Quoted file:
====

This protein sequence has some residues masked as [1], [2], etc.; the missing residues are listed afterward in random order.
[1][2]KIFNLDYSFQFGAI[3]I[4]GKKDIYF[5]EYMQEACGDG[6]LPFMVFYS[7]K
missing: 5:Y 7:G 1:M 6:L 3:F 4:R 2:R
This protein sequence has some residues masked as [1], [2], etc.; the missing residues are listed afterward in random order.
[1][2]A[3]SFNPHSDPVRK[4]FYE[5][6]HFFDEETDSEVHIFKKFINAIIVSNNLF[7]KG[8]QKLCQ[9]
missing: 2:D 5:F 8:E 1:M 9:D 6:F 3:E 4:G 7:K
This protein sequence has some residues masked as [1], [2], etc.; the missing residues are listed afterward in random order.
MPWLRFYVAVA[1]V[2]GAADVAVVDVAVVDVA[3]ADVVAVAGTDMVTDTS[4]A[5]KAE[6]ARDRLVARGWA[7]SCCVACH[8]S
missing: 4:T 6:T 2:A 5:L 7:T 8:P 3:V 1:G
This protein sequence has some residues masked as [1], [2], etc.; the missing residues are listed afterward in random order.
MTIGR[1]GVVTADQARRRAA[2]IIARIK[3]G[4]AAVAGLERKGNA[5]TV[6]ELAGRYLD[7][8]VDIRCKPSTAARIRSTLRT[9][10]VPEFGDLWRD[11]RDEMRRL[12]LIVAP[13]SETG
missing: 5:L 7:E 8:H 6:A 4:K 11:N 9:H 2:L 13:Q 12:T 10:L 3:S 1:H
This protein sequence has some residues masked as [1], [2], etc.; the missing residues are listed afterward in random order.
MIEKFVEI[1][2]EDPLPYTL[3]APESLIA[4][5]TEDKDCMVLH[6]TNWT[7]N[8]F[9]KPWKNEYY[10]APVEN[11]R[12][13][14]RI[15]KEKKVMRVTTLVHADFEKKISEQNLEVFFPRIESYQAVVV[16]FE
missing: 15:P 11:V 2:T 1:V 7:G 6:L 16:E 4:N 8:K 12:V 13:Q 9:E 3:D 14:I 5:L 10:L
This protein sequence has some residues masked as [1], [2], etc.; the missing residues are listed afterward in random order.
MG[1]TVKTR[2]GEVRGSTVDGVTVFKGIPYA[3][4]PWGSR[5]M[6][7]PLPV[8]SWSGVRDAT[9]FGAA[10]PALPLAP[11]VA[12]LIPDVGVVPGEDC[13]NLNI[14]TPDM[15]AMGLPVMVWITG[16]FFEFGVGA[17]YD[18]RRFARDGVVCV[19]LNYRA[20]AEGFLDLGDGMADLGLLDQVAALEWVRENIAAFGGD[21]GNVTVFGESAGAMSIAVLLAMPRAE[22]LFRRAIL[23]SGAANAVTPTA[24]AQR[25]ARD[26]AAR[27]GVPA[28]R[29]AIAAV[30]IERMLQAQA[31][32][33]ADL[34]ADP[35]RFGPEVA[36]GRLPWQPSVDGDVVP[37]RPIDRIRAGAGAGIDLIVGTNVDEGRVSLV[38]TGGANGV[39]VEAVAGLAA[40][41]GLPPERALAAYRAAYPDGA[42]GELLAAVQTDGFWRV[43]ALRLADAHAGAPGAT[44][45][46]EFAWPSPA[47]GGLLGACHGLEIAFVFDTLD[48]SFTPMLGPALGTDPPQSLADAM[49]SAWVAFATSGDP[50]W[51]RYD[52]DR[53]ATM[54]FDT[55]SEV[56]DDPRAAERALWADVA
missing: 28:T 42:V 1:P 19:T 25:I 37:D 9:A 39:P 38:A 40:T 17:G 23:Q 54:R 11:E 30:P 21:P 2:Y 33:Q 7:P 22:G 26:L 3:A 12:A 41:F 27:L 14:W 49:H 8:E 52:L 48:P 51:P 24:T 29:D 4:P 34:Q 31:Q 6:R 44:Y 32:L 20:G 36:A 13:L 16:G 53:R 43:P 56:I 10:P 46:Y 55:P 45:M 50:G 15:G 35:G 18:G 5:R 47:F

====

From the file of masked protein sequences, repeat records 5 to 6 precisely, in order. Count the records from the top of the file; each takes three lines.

This protein sequence has some residues masked as [1], [2], etc.; the missing residues are listed afterward in random order.
MIEKFVEI[1][2]EDPLPYTL[3]APESLIA[4][5]TEDKDCMVLH[6]TNWT[7]N[8]F[9]KPWKNEYY[10]APVEN[11]R[12][13][14]RI[15]KEKKVMRVTTLVHADFEKKISEQNLEVFFPRIESYQAVVV[16]FE
missing: 15:P 11:V 2:T 1:V 7:G 6:L 16:E 4:N 8:K 12:V 13:Q 9:E 3:D 14:I 5:L 10:L
This protein sequence has some residues masked as [1], [2], etc.; the missing residues are listed afterward in random order.
MG[1]TVKTR[2]GEVRGSTVDGVTVFKGIPYA[3][4]PWGSR[5]M[6][7]PLPV[8]SWSGVRDAT[9]FGAA[10]PALPLAP[11]VA[12]LIPDVGVVPGEDC[13]NLNI[14]TPDM[15]AMGLPVMVWITG[16]FFEFGVGA[17]YD[18]RRFARDGVVCV[19]LNYRA[20]AEGFLDLGDGMADLGLLDQVAALEWVRENIAAFGGD[21]GNVTVFGESAGAMSIAVLLAMPRAE[22]LFRRAIL[23]SGAANAVTPTA[24]AQR[25]ARD[26]AAR[27]GVPA[28]R[29]AIAAV[30]IERMLQAQA[31][32][33]ADL[34]ADP[35]RFGPEVA[36]GRLPWQPSVDGDVVP[37]RPIDRIRAGAGAGIDLIVGTNVDEGRVSLV[38]TGGANGV[39]VEAVAGLAA[40][41]GLPPERALAAYRAAYPDGA[42]GELLAAVQTDGFWRV[43]ALRLADAHAGAPGAT[44][45][46]EFAWPSPA[47]GGLLGACHGLEIAFVFDTLD[48]SFTPMLGPALGTDPPQSLADAM[49]SAWVAFATSGDP[50]W[51]RYD[52]DR[53]ATM[54]FDT[55]SEV[56]DDPRAAERALWADVA
missing: 28:T 42:V 1:P 19:T 25:I 37:D 9:A 39:P 38:A 40:T 17:G 23:Q 54:R 11:E 30:P 21:P 2:Y 33:Q 7:P 22:G 26:L 3:A 12:A 41:F 27:L 14:W 49:H 8:E 52:L 48:P 51:P 24:T 29:D 4:P 34:Q 31:Q 6:R 44:Y 32:L 20:G 36:A 13:L 16:G 53:R 43:P 56:I 10:P 46:Y 55:P 45:M 50:G 15:G 35:G 18:G 5:R 47:F